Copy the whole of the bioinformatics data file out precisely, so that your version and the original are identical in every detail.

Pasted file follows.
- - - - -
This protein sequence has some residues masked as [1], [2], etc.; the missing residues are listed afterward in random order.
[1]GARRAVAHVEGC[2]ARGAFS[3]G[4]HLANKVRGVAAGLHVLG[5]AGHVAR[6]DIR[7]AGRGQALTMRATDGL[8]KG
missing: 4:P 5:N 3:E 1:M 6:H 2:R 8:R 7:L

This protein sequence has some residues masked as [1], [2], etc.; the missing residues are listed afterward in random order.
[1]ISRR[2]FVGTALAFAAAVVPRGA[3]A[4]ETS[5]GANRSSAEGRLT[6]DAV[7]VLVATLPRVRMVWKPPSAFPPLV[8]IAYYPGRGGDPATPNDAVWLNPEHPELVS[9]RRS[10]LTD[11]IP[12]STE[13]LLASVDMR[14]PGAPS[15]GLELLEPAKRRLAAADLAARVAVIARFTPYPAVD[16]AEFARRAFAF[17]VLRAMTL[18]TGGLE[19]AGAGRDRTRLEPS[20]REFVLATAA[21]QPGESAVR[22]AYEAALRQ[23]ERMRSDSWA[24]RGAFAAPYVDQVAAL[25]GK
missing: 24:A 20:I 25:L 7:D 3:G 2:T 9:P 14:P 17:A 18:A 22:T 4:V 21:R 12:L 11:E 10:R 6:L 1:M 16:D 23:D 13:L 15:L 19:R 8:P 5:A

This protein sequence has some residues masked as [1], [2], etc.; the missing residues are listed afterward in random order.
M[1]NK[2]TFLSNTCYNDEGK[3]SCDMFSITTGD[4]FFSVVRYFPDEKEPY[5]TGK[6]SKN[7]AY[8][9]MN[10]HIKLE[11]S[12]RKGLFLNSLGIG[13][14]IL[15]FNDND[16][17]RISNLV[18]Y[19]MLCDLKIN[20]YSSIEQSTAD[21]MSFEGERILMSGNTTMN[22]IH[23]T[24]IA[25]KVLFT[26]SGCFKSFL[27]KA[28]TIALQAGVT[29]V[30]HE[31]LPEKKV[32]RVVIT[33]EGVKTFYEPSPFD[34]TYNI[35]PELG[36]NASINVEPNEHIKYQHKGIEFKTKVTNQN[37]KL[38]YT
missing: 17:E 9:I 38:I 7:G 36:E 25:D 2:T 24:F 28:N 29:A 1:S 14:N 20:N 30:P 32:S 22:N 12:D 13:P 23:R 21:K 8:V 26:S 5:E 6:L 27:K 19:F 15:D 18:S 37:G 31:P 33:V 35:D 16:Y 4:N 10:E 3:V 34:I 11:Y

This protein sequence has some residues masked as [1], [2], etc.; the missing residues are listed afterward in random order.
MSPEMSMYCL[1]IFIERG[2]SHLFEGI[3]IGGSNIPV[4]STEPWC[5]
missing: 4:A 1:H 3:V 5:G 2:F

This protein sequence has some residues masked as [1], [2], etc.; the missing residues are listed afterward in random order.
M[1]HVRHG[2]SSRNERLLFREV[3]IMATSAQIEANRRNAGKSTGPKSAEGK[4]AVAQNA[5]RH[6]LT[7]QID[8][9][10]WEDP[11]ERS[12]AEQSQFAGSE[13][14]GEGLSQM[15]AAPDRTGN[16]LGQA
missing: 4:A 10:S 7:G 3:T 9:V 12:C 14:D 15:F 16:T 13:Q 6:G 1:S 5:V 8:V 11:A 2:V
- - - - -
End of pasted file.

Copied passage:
This protein sequence has some residues masked as [1], [2], etc.; the missing residues are listed afterward in random order.
[1]GARRAVAHVEGC[2]ARGAFS[3]G[4]HLANKVRGVAAGLHVLG[5]AGHVAR[6]DIR[7]AGRGQALTMRATDGL[8]KG
missing: 4:P 5:N 3:E 1:M 6:H 2:R 8:R 7:L

This protein sequence has some residues masked as [1], [2], etc.; the missing residues are listed afterward in random order.
[1]ISRR[2]FVGTALAFAAAVVPRGA[3]A[4]ETS[5]GANRSSAEGRLT[6]DAV[7]VLVATLPRVRMVWKPPSAFPPLV[8]IAYYPGRGGDPATPNDAVWLNPEHPELVS[9]RRS[10]LTD[11]IP[12]STE[13]LLASVDMR[14]PGAPS[15]GLELLEPAKRRLAAADLAARVAVIARFTPYPAVD[16]AEFARRAFAF[17]VLRAMTL[18]TGGLE[19]AGAGRDRTRLEPS[20]REFVLATAA[21]QPGESAVR[22]AYEAALRQ[23]ERMRSDSWA[24]RGAFAAPYVDQVAAL[25]GK
missing: 24:A 20:I 25:L 7:D 3:G 2:T 9:P 14:P 17:A 18:A 22:T 4:V 21:R 12:L 11:E 10:R 6:L 1:M 16:D 23:D 13:L 15:L 19:R 8:P 5:A

This protein sequence has some residues masked as [1], [2], etc.; the missing residues are listed afterward in random order.
M[1]NK[2]TFLSNTCYNDEGK[3]SCDMFSITTGD[4]FFSVVRYFPDEKEPY[5]TGK[6]SKN[7]AY[8][9]MN[10]HIKLE[11]S[12]RKGLFLNSLGIG[13][14]IL[15]FNDND[16][17]RISNLV[18]Y[19]MLCDLKIN[20]YSSIEQSTAD[21]MSFEGERILMSGNTTMN[22]IH[23]T[24]IA[25]KVLFT[26]SGCFKSFL[27]KA[28]TIALQAGVT[29]V[30]HE[31]LPEKKV[32]RVVIT[33]EGVKTFYEPSPFD[34]TYNI[35]PELG[36]NASINVEPNEHIKYQHKGIEFKTKVTNQN[37]KL[38]YT
missing: 17:E 9:I 38:I 7:G 36:E 25:D 2:T 24:F 28:N 29:A 1:S 14:N 20:N 30:P 32:S 22:N 12:D 13:P 23:R 21:K 8:V 26:S 5:E 6:L 27:K 19:F 15:D 18:S 37:G 31:P 33:V 35:D 16:Y 4:N 10:E 3:V 34:I 11:Y

This protein sequence has some residues masked as [1], [2], etc.; the missing residues are listed afterward in random order.
MSPEMSMYCL[1]IFIERG[2]SHLFEGI[3]IGGSNIPV[4]STEPWC[5]
missing: 4:A 1:H 3:V 5:G 2:F

This protein sequence has some residues masked as [1], [2], etc.; the missing residues are listed afterward in random order.
M[1]HVRHG[2]SSRNERLLFREV[3]IMATSAQIEANRRNAGKSTGPKSAEGK[4]AVAQNA[5]RH[6]LT[7]QID[8][9][10]WEDP[11]ERS[12]AEQSQFAGSE[13][14]GEGLSQM[15]AAPDRTGN[16]LGQA
missing: 4:A 10:S 7:G 3:T 9:V 12:C 14:D 15:F 16:T 13:Q 6:G 1:S 5:V 8:V 11:A 2:V